Masters Champ Danny Willett Talks About His Golf Clubs

April 19, 2016

The latest Masters champion Danny Willett recently gave us a ring from England to talk about the Callaway clubs he used at Augusta National.

Willett’s sticks — which include an XR 16 driver, XR 16 fairways, Apex utility and Apex Pro irons, and Mack Daddy 2 wedges — are all set up to promote a fade, which is his preferred shot shape.

Here’s what he had to say about the gear that won him the Green Jacket:

GOLF Magazine: You drove the ball particularly well at Augusta — how long have you had your current XR 16 and what do you like about it?

Danny Willett: I started playing the XR 16 at the end of last year and it’s been working exceptionally well. It’s not the Pro model but rather the standard XR 16. I like the shape of the head and the fact that it’s bigger in the back, it just suits my eye better. I also get a slightly higher ballfight and higher apex. We adjusted it to sit a little bit open, which I prefer, and which helps promote the fade I like to hit.

GOLF: Normally you carry 2, 3, and 4 Apex Utility Irons but at Augusta you dropped the 2 and replaced it with an XR 16 5-wood. Can you tell us why you made the change and also why you use the utility irons rather than hybrids?

Willett: Yes, I decided to add the 5-wood for Augusta because it flies a bit higher and lands softer than the utility 2-iron and is also easier to draw. A lot of the tee shots at Augusta call for a draw so I thought it might come in handy and the 5-wood is also more useful for hitting into par-5s. I do like the utility irons quite a bit and they definitely work much better for me than hybrids. I’m just not a hybrid player — they don’t suit my eye as well as a long iron and as a player who wants to fade the ball most of the time they don’t suit my game.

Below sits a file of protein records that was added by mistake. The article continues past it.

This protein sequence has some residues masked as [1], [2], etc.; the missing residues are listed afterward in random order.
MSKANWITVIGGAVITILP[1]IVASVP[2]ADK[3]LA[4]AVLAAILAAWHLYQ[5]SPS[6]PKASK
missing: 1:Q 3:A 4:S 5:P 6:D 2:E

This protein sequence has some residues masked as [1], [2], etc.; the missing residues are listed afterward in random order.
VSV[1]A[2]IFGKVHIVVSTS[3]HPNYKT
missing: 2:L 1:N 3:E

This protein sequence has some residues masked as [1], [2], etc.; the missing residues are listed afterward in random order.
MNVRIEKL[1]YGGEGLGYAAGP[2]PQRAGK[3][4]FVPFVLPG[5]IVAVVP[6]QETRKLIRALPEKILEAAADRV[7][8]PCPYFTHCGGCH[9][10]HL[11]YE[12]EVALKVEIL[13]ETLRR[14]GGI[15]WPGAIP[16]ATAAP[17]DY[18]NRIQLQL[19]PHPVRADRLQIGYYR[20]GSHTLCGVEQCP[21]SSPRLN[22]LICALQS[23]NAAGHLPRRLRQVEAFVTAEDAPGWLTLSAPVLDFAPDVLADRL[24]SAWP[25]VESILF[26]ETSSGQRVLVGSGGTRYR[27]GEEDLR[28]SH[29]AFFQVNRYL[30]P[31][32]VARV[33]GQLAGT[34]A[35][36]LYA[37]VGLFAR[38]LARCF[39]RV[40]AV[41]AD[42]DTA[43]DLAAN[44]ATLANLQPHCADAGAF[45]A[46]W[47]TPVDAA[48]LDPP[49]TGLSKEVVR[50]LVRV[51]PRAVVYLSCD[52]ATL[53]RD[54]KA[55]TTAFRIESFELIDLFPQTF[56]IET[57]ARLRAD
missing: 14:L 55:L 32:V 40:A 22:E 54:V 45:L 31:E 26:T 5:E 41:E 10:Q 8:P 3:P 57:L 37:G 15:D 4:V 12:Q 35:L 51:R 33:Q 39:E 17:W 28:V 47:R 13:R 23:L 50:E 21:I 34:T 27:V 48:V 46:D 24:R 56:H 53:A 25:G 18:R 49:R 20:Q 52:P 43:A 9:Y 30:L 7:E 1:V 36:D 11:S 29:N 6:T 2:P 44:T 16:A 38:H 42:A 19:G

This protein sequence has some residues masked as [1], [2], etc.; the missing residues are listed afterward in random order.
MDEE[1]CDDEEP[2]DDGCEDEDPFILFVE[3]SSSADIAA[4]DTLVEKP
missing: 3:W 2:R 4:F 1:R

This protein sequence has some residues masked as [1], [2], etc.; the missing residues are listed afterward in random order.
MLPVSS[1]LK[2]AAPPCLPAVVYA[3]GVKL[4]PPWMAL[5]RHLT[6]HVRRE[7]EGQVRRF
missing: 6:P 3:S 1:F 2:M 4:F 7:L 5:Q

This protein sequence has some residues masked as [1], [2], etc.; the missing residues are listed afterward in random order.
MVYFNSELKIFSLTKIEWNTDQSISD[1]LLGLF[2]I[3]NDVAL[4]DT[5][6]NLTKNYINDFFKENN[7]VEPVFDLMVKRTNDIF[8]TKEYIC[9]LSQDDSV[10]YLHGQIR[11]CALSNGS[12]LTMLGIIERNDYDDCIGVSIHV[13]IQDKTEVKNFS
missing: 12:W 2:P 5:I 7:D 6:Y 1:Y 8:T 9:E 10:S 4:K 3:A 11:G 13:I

GOLF: How about the rest of your irons? You’re playing the Apex Pro?

Willett: Yes, they have a nice forged feel that I prefer and a bit of a fade bias. I guess that’s a common trait of most of my clubs. The sole has just the right amount of bounce so they go through the tight turf as Augusta really well. The guys at Callaway who work on my equipment are mostly former players and they really know how to build clubs that look and feel the way I want.

GOLF: You played Dynamic Gold X100 SL (superlight) shafts in all your irons at Augusta. They’re significantly lighter than the standard X100, which is one of the most common shafts on Tour. Is that a new thing for you?

Willett: People have asked me that and if I changed to add more speed to my swing, but actually I’ve always played the SL model. I like the feel of a slightly lighter shaft not only because it’s easier to swing fast, but also because I can get a slightly higher apex on my shots if I want.

GOLF: You made some incredible up-and-downs in the final round of the Masters. Did you set up your wedges any differently for Augusta?

Willett: No, I have my MD2 wedges set up to perform well on just about any golf course. I have the T grind on mine, which sits a little closer to the ground and they work really well at Augusta. There’s a lot of grain there and obviously the lies tend to be very tight and having the clubface very close to the ground helps nip it cleanly. Making sure you have both right amount of bounce and the correct sole design on your wedges is critical for good short game performance.

GOLF: How about your putter? It’s a model the company doesn’t make anymore, for now at least.

Willett: It’s not in the current lineup but I’ve had good luck with it so it won’t be going anywhere soon. The contrast of the white/black/white color scheme creates perpendicular lines to the line on my golf ball and it’s great for confidence at address and accurate alignment. Putting well is mandatory if you want to do well at Augusta and this putter was a big key for me.